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Opinion Trump’s foreign policy is perfectly coherent

President Trump, left, shakes hands with NATO Secretary General Jens Stoltenberg.
President Trump, left, shakes hands with NATO Secretary General Jens Stoltenberg. (Brendan Smialowski/Agence France-Press/Getty Images)

Danielle Allen is a political theorist at Harvard University and a contributing columnist for The Post.

President Trump’s foreign policy is perfectly coherent — so coherent, in fact, that we could give it a name: pure bilateralism.

Trump’s foreign policy doctrine has been staring us in the face so plainly that we’ve overlooked it. Here’s my unifying theory: He didn’t get out of the Trans-Pacific Partnership, the Paris climate accord and the Iran nuclear deal because he disagreed with this or that detail of the agreements. He hasn’t started up deals with Kim Jong Un and Vladimir Putin and sought to force Xi Jinping to the bargaining table because he has refined views of what he seeks. He got out of the former deals because they were multilateral; he’s working on the latter deals because they are bilateral.

Deputy editorial page editor Jackson Diehl says the best way to negotiate with North Korea on nuclear weapons is to bring up human rights. (Video: Gillian Brockell, Kate Woodsome/The Washington Post)

In an interview with CNBC last week, Trump said: “I’m different than other [presidents]. I’m a dealmaker. I’ve made deals all my life. I do really well. I make great deals.”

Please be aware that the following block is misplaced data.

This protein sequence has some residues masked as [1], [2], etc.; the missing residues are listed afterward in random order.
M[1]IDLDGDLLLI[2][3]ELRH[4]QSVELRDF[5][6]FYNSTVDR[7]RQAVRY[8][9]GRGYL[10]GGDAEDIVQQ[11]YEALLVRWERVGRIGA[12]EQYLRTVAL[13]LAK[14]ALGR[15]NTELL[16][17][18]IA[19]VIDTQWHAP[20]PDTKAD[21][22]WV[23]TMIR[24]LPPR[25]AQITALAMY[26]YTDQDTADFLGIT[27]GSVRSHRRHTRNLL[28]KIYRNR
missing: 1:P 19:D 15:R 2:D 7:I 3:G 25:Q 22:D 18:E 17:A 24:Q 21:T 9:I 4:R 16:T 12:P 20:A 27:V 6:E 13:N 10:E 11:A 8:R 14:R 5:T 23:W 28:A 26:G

We’ve heard that dealmaker language plenty, but we haven’t fully registered its content.

Less than seeking to disrupt the old order because he has a considered view about it, apparently Trump seeks a global order that turns around him personally, where global politics is conducted as a series of deals with Donald Trump.

Tony Abbott, former prime minister of Australia, almost saw to the bottom of things in a recent speech published in the Wall Street Journal. Abbott wrote, “What Mr. Trump is making clear . . . is what should always have been screamingly obvious: that each nation’s safety now rests in its own hands far more than in anyone else’s.” Such a view forces a pivot from cooperative multilateralism to pure bilateralism.

Abbott didn’t explicitly point out this doctrine of bilateralism but seems to have intuited it. He focused considerable attention on what sort of bilateral relationship Australia should undertake with the United States. Abbott wrote: “Being America’s partner, as well as its friend, is even more important now, given Mr. Trump’s obsession with reciprocity.”

Then Abbott made a mistake, proposing what we might think of as the Michael Cohen doctrine of foreign policy: total loyalty. “In my judgment, Australia should have upgraded its Iraq mission to ‘advise, assist and accompany’ as soon as America did, and extended it into Syria. Australia should have mounted freedom-of-navigation operations in the South China Sea. And Australia should have not only welcomed the move of the U.S. Embassy to Jerusalem but moved ours, too.” Cohen’s current troubles tell where such total loyalty leads.